It's probably the biggest issue in the USA. Whether someone called God "intelligently designed" life and all its features, or was it all through chemical reactions followed by the so controversial word "evolution"? While many believed that the 1925 Scopes-monkey trial settled once and for all in favor of evolution; in 1999, the Kansas Board of Education decided to delete the teaching of evolution from the state's science curriculum. So much so, George Bush has stressed the need to present both views with equal respect in schools. If any one is interested in the details of this issue, please read this great piece in the New Yorker.
School texts across India mention creationism along with evolution as one of the possible theories. But while creationism gets a paragraph, evolution is dealt with in much greater detail thereby implicitly establishing evolution as the correct theory. While Hinduism (over 2500 years old) commonly believes that it was Brahma who created life, Hindus in general don’t have any conflict in accepting both evolution and Brahma-creationism. Of course, Hindus have this remarkable ability to simultaneously believe in two contrasting theories. (As I have said in an earlier post, a Hindu student of advanced physics finds it perfectly OK to pray to a Sun God while studying fusion in detail). So can people in the US live like the Hindus do, or will they wait till the pope (who because of his most remarkable scientific background, also happens to be the final approver of scientific theories) says more than that "evolution is more than just a theory"?
The Catholic church accepts evolution as the source of the physical body, and credits God for the creation of the soul. That seems like the only reasonable position a church can take.
I like to think that human life is just an intermediate step, and eventually we'll evolve into a more advanced life form. I hope so, anyway.
As reg living lives with ironies.. Hindus must be miles ahead of the rest. I recently saw the ISRO chairman offering prayers at Tirupathi before a launch and apparently wished for its success. And somebody told me that ISRO chooses 'auspicious' dates for its launches. I do not know if this is a fact.. but I hope it isn't true!
Making and Breaking theories is just a means for a human to survive. No matter how many theories you make or believe in, what really matters is why is it important to actually have a theory. The answer is as simple as the theory behind eating a hearty meal per day. Survival! A human (.. due to the gift of intelligence..) has to justify his state of life. And thus the theory. Creationism may be a theory that allows say Hindu housewives (not generalizing, just an e.g.) to justify their existence and allegience to their husbands and more so their life. On the other hand, evolution may be a staple diet of a person with some scientific aptitude. No matter what the theory, what matters is the survival of both kinds of believers.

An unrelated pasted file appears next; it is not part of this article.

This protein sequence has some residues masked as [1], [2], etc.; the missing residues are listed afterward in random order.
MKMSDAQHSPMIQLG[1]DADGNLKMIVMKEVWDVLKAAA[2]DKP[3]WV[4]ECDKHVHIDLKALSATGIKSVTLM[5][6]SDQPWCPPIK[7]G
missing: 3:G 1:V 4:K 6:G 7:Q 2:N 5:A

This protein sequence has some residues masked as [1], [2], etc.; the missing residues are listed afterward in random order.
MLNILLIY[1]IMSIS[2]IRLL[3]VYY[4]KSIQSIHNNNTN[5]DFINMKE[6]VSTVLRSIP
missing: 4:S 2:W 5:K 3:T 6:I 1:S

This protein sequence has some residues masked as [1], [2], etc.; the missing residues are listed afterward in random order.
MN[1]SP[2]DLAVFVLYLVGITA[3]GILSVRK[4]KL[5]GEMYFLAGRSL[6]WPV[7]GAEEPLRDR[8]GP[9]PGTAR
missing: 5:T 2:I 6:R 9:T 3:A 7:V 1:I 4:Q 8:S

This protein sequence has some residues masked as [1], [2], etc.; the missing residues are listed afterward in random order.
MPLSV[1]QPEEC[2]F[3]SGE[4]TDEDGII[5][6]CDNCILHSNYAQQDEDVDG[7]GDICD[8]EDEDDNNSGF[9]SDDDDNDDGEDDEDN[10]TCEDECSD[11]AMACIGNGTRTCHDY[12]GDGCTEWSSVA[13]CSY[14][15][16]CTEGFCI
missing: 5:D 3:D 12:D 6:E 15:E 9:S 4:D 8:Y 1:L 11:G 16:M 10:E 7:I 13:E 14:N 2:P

And aswin, ISRO head going to Tirupathi is his way of answering his self. Don't be so embarassed by it.
I wonder how the evolved human species will be like, say 5 million years from now.
@aswin and gaurav:
Gaurav, i agree with your point that "Making and Breaking theories is just a means for a human to survive". But when the ISRO goes into such superstitious paths, there is something else going in as well: it's probably lack of believing in science enough or being too trigger-happy in life to take a puase and understand that belief in one means you cant probably believe in another (as in the ISRO case)..
good line of argument shivaji. I can answer dat but this series of arguments will probably end up nowhere. coz it is a matter of belief. Anyways, just to conclude from my side.. remember things in this world are not just black and white. There are shades of gray also. There is always the case when people have intermingled views and it doesnot bother them if they are actually on the black or the white side. You see what I am arriving at, right!Good blog by the way!!
Post a Comment